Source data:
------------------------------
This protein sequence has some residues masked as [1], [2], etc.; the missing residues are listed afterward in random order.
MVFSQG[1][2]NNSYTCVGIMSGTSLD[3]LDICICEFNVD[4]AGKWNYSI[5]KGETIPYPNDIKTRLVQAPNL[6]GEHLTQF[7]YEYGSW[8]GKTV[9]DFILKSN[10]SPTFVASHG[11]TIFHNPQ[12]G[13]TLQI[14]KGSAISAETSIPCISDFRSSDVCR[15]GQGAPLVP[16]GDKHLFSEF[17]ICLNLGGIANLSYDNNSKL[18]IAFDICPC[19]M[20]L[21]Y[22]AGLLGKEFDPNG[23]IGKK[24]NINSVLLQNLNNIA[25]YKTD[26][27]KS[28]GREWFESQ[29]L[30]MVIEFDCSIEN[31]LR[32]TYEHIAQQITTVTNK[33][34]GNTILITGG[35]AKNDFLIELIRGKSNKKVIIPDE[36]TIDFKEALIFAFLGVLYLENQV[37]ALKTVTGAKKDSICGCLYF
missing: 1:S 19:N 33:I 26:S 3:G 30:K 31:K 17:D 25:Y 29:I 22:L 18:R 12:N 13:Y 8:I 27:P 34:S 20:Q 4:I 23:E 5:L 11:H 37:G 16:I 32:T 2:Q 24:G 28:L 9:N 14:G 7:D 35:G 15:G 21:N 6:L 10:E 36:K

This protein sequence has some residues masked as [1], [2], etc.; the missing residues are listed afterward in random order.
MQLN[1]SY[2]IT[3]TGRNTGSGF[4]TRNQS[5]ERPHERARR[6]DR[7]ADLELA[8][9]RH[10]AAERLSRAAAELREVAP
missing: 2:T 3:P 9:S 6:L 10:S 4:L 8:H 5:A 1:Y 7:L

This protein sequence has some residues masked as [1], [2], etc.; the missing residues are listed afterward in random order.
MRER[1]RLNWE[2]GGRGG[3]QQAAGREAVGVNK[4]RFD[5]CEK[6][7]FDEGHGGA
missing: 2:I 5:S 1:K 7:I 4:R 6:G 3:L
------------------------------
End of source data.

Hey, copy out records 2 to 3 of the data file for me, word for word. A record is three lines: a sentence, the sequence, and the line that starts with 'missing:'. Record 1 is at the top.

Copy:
This protein sequence has some residues masked as [1], [2], etc.; the missing residues are listed afterward in random order.
MQLN[1]SY[2]IT[3]TGRNTGSGF[4]TRNQS[5]ERPHERARR[6]DR[7]ADLELA[8][9]RH[10]AAERLSRAAAELREVAP
missing: 2:T 3:P 9:S 6:L 10:S 4:L 8:H 5:A 1:Y 7:L

This protein sequence has some residues masked as [1], [2], etc.; the missing residues are listed afterward in random order.
MRER[1]RLNWE[2]GGRGG[3]QQAAGREAVGVNK[4]RFD[5]CEK[6][7]FDEGHGGA
missing: 2:I 5:S 1:K 7:I 4:R 6:G 3:L